Assets in Traditional Investments Decline as Institutions Seek Alternatives

May 7, 2008 ( - Callan Associates' 2007 Style, Trend, Analysis and Research (STAR) report shows traditional asset classes lost $265 billion of institutional assets in 2007.

Callan also noted an 8% decline in the $3.3 trillion tax-exempt asset pool and merger and acquisition activity among investment management firms that set new records in value and volume at $26 billion. According to a Callan news release, the M&A activity along with a heavy demand for alternative strategies from clients fueled the traditional asset declines.

In 2007, very few institutional areas experienced asset growth, Callan said. Core plus fixed income showed net gains of $7.4 billion and Global equity received net inflows of $5.6 billion in 2007.

The STAR report cites industry sources that show asset gains across various alternative strategies. Hedge fund assets across all investor types topped $2.7 trillion in 2007, with approximately 48% managed in hedge fund-of-fund vehicles. Private equity scored record levels in fundraising, deal volume, and the largest buyout to date, while real estate gained roughly $80 billion with commodities and infrastructure strategies seeing renewed interest from institutional investors.

Two other factors that likely contributed to institutional outflows in the traditional asset category, according to Callan’s news release, included rebalancing – particularly evident in styles with strong recent results including: mid-cap, small cap, international and emerging market equities – and movement by corporate fund sponsors towards liability-driven investing (See  Cover1.2008 BuyersGuide.Asset Liability Management ). The move to LDI pushed an estimated $50 billion in assets into long-duration strategies in 2007.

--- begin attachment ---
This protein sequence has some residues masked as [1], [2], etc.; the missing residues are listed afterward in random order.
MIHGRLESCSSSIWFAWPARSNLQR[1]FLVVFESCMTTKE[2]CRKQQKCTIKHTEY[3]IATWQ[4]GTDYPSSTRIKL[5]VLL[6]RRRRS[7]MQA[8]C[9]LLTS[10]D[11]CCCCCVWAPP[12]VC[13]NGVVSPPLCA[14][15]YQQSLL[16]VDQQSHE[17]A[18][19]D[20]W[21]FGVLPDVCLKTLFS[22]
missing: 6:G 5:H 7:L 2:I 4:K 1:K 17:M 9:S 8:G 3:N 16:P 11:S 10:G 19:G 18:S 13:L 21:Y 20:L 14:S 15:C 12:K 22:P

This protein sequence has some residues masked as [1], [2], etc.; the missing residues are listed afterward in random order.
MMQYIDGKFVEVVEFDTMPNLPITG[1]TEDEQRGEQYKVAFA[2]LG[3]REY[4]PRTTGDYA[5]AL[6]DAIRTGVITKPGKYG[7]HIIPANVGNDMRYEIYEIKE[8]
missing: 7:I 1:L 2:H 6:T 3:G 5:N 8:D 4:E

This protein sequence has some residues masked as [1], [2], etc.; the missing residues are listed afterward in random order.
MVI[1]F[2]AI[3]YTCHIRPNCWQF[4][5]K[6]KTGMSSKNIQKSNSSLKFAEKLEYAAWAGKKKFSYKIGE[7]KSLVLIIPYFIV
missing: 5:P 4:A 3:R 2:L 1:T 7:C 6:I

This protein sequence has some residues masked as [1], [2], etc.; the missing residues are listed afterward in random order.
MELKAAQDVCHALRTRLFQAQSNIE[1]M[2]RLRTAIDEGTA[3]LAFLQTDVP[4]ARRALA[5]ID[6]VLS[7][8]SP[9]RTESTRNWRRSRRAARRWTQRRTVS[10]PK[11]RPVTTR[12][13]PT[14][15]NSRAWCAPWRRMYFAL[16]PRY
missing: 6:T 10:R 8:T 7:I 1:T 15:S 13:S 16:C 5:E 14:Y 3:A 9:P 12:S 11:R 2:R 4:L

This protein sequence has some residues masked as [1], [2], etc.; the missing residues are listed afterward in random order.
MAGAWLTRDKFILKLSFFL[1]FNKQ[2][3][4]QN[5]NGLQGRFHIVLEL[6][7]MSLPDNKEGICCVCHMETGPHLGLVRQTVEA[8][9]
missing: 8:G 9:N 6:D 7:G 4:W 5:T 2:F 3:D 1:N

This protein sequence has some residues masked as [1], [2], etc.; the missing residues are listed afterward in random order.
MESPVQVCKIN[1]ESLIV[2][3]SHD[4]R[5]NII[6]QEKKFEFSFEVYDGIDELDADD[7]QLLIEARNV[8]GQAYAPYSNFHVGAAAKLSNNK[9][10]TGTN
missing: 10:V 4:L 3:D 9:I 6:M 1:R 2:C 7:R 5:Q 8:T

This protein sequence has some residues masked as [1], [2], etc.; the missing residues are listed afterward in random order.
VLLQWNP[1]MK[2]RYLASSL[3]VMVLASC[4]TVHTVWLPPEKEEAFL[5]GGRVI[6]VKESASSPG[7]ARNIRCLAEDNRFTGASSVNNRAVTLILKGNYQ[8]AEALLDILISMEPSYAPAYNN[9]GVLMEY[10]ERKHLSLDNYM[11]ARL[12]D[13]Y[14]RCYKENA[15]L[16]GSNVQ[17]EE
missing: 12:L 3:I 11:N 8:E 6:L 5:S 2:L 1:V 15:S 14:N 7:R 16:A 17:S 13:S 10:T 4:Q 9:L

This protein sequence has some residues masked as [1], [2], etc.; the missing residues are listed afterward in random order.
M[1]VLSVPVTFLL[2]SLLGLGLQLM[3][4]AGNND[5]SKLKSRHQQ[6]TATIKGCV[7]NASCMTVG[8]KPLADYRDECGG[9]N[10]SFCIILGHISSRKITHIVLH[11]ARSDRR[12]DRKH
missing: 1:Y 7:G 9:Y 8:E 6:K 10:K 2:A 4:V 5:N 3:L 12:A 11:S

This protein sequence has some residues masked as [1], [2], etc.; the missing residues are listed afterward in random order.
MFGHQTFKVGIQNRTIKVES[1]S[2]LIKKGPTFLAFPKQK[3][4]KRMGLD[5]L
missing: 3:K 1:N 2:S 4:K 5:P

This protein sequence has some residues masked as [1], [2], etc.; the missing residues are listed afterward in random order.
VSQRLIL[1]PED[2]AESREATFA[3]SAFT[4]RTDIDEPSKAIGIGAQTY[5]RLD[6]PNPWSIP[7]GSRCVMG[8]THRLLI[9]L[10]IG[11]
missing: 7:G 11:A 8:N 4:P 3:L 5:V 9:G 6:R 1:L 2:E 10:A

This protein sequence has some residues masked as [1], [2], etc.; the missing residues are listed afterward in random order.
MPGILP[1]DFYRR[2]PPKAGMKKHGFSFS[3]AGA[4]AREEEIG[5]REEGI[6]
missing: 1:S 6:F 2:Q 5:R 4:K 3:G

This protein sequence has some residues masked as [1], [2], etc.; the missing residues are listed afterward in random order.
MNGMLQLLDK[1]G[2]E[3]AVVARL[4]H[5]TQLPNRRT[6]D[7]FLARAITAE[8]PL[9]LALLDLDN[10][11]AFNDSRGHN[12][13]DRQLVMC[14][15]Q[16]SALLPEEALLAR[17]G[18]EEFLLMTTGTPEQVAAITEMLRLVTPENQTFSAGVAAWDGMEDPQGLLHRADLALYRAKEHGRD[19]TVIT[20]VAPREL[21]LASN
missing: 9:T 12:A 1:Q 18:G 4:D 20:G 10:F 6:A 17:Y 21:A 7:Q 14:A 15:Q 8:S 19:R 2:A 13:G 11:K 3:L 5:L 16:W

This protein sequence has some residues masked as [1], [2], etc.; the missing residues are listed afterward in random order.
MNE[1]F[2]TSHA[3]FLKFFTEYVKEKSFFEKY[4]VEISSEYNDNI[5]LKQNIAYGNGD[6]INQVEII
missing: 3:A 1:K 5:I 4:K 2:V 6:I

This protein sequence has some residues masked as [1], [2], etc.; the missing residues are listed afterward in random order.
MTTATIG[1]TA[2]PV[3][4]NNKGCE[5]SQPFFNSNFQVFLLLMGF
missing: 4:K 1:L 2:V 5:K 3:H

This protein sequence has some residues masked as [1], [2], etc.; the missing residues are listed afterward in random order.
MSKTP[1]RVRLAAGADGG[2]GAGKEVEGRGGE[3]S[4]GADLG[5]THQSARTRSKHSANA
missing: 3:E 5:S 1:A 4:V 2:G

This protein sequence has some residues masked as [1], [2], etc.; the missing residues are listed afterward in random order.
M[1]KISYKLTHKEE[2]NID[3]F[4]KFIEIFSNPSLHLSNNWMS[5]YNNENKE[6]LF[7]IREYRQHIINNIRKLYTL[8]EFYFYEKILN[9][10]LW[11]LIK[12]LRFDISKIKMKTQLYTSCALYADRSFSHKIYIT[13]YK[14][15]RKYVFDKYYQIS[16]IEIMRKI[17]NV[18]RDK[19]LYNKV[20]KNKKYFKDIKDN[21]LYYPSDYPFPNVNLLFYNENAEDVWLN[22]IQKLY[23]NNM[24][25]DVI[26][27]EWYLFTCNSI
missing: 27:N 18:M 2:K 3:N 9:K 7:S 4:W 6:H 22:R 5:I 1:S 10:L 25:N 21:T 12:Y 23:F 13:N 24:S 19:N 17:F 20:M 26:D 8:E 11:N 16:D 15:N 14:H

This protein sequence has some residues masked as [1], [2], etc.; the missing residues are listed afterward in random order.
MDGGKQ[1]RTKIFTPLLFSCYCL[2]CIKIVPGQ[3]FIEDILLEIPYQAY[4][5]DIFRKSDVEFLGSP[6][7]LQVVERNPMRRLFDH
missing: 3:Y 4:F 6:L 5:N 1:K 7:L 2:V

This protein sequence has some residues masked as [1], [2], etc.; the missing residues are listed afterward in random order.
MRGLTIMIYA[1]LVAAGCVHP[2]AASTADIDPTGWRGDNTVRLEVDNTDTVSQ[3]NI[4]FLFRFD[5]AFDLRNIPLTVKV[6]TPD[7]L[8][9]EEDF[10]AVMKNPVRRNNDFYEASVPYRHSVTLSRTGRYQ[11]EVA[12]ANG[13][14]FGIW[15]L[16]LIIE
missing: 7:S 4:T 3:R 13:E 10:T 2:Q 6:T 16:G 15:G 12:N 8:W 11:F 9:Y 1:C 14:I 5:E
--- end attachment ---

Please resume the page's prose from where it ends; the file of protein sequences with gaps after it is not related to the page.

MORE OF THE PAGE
Inga Sweet, senior vice president of Callan’s Published Research group observed in the release that active extension strategies raised $9 billion, primarily at the expense of other large cap equity strategies. In total, as measured by the STAR report, the active extension group managed U.S. tax-exempt assets of nearly $20 billion at year-end.

The report also found that investment managers, in response to rising interest to diversify plan assets using alternatives, have concentrated on developing specialty product offerings; including active extension strategies (U.S., international and global), frontier emerging markets, international small cap and international/global REITs.

For more information on the STAR report, contact Nancy Malinowsky at 415-274-3011.